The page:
2. Season the diced duck skin and fat with a generous amount of salt and add to the hot pan. The skin and fat should immediately start to sizzle.

3. Turn off the heat immediately when the skin becomes golden brown. Drain fat and transfer the duck skin onto kitchen paper to blot off excess fat.

4. When the duck skin is cooled completely, refrigerate in an air-tight bottle.

You don’t even need to oil the pan as the duck fat will immediately start to render from the heat of the pan.

Duck skin turning golden brown as fat being rendered

Duck skin turning golden brown as fat being rendered

One of the best things about cooking fresh duck is being able to use the entire duck. The duck Marylands are perfect for a confit while the duck breasts can be used for a different dish altogether.

Duck bones and the carcass can be roasted and made into flavoursome stock.

Crispy duck skin sizzling in a hot pan

Crispy duck skin sizzling in a hot pan

Tip 3: Pour the duck fat from the pan into a bottle and it can be kept in the freezer for months. One of the best uses for duck fat is to brush on hand-cut potato chips to be baked in the oven.

Tip 4: Keep the crisp duck skin in an air-tight bottle in the fridge and it will keep for months. Sprinkle this  duck skin on salads and pasta. I guarantee it will bring your cooking to another level.

Tip 5: Try not to pop these little crisp duck skin nibbles into your mouth because they are VERY ADDICTIVE even on its own.

I’m not sure which is more tasty –  bits of crispy deep-fried pork lard such as bacon or this crispy duck skin but I’m sure you can imagine how a simple salad can come alive with these bits of decadence!

Mix crab salad in a large bowl then assemble on a small dipping plate

Mix crab salad in a large bowl then assemble on a small dipping plate

I have omitted the palm hearts because it can be difficult to find in supermarkets and personally, I found the taste to be a little bland. I believe the palm hearts were more for a visual and textural effect.

Mix all the ingredients in a large salad bowl and then place some in a small dipping plate to be cupped onto a dinner plate to serve. Garnish with a small dollop of flying fish roe and small basil leaves and drizzle a bit of extra virgin olive oil if required.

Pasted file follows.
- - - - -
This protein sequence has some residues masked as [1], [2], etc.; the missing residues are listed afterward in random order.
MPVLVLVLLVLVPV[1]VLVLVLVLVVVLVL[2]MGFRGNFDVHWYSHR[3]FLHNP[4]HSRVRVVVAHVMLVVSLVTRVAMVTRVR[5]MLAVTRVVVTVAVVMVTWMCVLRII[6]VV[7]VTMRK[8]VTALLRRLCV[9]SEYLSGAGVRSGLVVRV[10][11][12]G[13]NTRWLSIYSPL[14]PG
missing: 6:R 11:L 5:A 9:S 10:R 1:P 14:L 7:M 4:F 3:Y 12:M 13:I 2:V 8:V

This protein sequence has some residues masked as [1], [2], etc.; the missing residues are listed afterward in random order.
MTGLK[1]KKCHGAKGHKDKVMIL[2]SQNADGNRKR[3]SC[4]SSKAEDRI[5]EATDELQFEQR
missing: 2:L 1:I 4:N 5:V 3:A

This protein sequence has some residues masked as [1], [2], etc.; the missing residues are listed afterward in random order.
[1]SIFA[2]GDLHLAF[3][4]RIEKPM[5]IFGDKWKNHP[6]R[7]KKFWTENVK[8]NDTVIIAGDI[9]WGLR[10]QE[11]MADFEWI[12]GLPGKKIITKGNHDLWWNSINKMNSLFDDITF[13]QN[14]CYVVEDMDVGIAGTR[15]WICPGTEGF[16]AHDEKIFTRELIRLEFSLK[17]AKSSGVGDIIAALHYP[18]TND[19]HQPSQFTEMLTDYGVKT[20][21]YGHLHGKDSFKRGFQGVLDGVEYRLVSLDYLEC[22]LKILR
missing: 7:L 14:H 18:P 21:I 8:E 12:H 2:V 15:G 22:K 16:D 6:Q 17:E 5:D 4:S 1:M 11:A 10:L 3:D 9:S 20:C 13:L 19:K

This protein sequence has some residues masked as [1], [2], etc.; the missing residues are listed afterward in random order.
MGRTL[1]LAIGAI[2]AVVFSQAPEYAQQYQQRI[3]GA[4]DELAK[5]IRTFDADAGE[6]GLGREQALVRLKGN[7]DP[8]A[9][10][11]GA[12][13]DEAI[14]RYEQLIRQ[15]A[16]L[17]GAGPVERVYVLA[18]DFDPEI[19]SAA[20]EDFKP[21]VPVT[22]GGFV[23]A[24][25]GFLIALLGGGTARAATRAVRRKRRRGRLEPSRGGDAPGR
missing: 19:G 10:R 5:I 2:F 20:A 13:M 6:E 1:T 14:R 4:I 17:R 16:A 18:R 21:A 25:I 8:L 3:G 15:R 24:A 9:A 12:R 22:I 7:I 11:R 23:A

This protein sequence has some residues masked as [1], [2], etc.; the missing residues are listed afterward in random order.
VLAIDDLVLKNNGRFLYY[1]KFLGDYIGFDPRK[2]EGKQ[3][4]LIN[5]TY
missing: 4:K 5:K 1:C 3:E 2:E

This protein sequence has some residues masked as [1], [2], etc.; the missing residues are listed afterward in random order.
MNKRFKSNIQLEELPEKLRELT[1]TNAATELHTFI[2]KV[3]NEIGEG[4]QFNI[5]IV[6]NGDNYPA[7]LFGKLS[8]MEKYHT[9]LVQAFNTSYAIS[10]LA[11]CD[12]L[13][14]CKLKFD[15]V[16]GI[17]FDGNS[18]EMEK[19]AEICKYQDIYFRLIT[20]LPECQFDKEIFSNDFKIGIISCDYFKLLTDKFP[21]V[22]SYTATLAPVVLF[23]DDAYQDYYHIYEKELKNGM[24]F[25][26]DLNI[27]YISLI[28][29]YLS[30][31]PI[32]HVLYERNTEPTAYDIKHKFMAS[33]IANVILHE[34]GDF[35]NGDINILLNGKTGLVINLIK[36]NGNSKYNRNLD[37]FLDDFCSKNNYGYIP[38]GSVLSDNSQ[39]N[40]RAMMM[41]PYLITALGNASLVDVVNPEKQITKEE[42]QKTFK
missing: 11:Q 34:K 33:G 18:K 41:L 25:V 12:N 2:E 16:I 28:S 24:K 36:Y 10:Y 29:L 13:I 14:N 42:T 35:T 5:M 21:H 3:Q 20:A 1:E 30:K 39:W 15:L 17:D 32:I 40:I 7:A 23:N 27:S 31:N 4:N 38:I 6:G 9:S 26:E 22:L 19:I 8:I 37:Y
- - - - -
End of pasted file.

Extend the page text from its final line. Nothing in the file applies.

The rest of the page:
Spanner crab salad with pink grapefruit, flying fish roe and crisp duck skin

Spanner crab salad with pink grapefruit, flying fish roe and crisp duck skin

Tip 6: Ensure the zucchini, dill and crisp duck skin are very finely diced. The pink grapefruit pods should be separated instead of being in clumps.

Tip 7:  Peel the zucchini (optional) to remove the skin and slice it lengthwise into very thin 3mm strips. Then, dice the zucchini as fine as possible into 3mm bits. Raw zucchini is firm and will retain its shape and texture even after it has been mixed in a salad. This step adds finesse to the salad and your guests will be wondering what are these tiny, light yellow bits that add texture to the salad.

Tip 8: Baby radish with its vibrant red and diced into 3mm bits is an excellent alternative to using zucchini in this salad.

No one ingredient such as the small basil leaves or grapefruit should dominate the taste. Rather, the crab meat should be the star of this dish and its sweet taste brought out by the combination of all the ingredients.

The flavours of this salad are subtle and yet they combine well to create a beautiful dish that I am sure I will be doing over and over again.

Spanner crab salad with pink grapefruit, flying fish roe and crisp duck skin

Spanner crab salad with pink grapefruit, flying fish roe and crisp duck skin

This salad is also a good option when entertaining at home because it can be prepared before hand and then served slightly chilled or at room temperature.

The spanner crab salad on the menu at Flying Fish is $32.

Notwithstanding preparation time, the cost of all the ingredients for this recipe is approximately $25 and serves up eight portions as per my presentation.

Below is my recipe in full.

If you want to impress someone with a delicious dish that requires almost no cooking, I would suggest you give this spanner crab salad a go.